The News-Record by LORRAINE AHEARN - November 2, 2008
We all get old; we all get sick. Lifelong factory worker Dorothy “Dot” Williams planned for that. She saved, signed a will with durable power of attorney, set up a $300,000 annuity and took out home health insurance to avoid having to go to a nursing home. Yet that’s where she was Friday — in a cramped, semiprivate room at Evergreens, where she shares a bathroom with three others and was hoping to be moved to her own room. Williams, 78 and widowed, built circuit boards for Western Electric and Lucent for more than 30 years. But now she is a ward of the state, diagnosed with Alzheimer’s and declared legally incompetent at the request of her estranged daughter, who had been removed from the mother’s will. And because her court-appointed guardian decided it was for the best, she has been placed in a nursing home despite paying for round-the-clock coverage for home health care. “I have never seen somebody get the treatment she’s gotten,” said her last home health aide, Melissa Tilley. “It’s sad to know she worked all of her life, and this is what happens.” Until recently, Williams had a neat, well-appointed room with a private bath, sun porch and closed-circuit camera for security at the home of her son, Randy Clark.
In 2007, Williams had given her son power of attorney, and he hired home health aides to take care of his mother 24 hours a day. Clark saw no problem in providing for his mother. “She’s been frugal all her life, never hurt anybody,” he said. “She always took care of me, and it was my turn to take care of her.” But things grew complicated once the court system got involved, after Williams was declared incompetent. Instead of her certified nursing assistants being paid through health insurance claims, according to accounting records filed at the courthouse in September, the certified nursing assistants and the son were reimbursed sporadically by personal check through a court-appointed estate guardian.
According to Williams’ last CNA, the paychecks became so unpredictable that Clark often paid out of pocket, and in several instances, the bank records show backlogs of multiple reimbursement checks from the guardian written on single dates. The court-appointed guardian of the estate, Greensboro attorney Wanda Daughtry, said she cannot discuss finances of clients, and in September petitioned to resign from the case at the request of Guilford County Clerk of Court David Churchill. Churchill said Friday that it would be more convenient to appoint a guardian in High Point to watch over the estate. But in the meantime, according to the letter of resignation filed with the court, guardian Daughtry blamed delays on lack of cooperation from Williams’ bank and holding company, slow payments from Social Security and missing tax documents.
The letter does offer a solution: “Sufficient funds have been identified to allow the placement of the ward in a care facility in High Point as requested and anticipated by this guardian since June 2008,” wrote Daughtry, who received a $5,830 commission. “Said placement is needed since the care providers found it increasingly difficulty (sic) to offer continuing quality care for the ward.” The son reluctantly acquiesced, having little legal standing. When Williams’ last CNA left on maternity leave, the son could not hire a replacement, unsure of when the worker would get paid. “It would have been a piece of cake,” Clark said of his mother’s wish to stay at home. “But if they’re not paying for your wages or your supplies, they’re basically starving you out. I have to be there basically 24/7.” The social worker assigned to Williams’ case by the county Department of Social Services could not be reached for comment, and calls to his supervisor were not returned. According to Churchill, the court clerk, DSS had to approve the nursing home placement. The only matter before Churchill now is whether Williams herself will have to pay the $14,830 in attorneys’ fees, including the services of a private detective, that her daughter incurred in getting Williams declared incompetent. The daughter, Dawn Johnson, could not be reached for comment Friday. Williams’ old friend, Mable Phillips, said Williams would not have wanted to live in a nursing home. She felt the problem grew out of a family dispute over money.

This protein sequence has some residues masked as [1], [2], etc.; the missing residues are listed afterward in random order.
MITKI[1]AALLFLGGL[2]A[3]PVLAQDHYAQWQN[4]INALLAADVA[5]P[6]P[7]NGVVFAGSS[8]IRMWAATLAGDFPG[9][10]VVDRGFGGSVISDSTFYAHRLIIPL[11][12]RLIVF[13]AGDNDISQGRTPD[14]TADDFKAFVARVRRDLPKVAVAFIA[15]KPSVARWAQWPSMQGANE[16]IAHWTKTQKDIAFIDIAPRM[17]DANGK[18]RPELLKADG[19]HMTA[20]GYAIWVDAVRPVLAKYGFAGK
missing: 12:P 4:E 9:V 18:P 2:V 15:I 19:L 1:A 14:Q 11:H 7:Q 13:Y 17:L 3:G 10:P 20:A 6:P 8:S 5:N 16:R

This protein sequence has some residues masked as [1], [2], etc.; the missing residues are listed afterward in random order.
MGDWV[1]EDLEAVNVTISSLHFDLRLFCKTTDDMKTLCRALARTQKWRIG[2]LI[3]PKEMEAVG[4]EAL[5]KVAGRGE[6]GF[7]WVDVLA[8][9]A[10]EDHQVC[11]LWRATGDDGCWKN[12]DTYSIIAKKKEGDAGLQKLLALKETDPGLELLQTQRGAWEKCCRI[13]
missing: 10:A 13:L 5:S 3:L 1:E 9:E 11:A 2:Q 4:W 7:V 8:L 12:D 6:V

“It’s not right. She has property; she has money. She worked so hard to save for her children,” Phillips said. “Dot was always energetic, a go-getter. She was hilarious.” And isn’t it typical: We’ve recounted this whole story without hearing from “the ward” herself. Since last summer, when she sat for an interview and a photo on the sun porch at her son’s lakeside house, Williams has grown more confused. At the nursing home Friday, she no longer talked about trips to her favorite lunch counter, Carolina Diner, or to her hairdresser at Studio 13. She didn’t talk about the years at Western Electric, scrimping and saving, tearing paper towels in half before that was the thing to do, staying a few rows back on beach vacations, because it was cheaper. As the jukebox in the nursing-home lobby played oldies, Dot Williams’ eyes danced. But not with joy. “They treat me,” she said, “like I’m already dead.” Contact Lorraine Ahearn at 373-7334 or email@example.com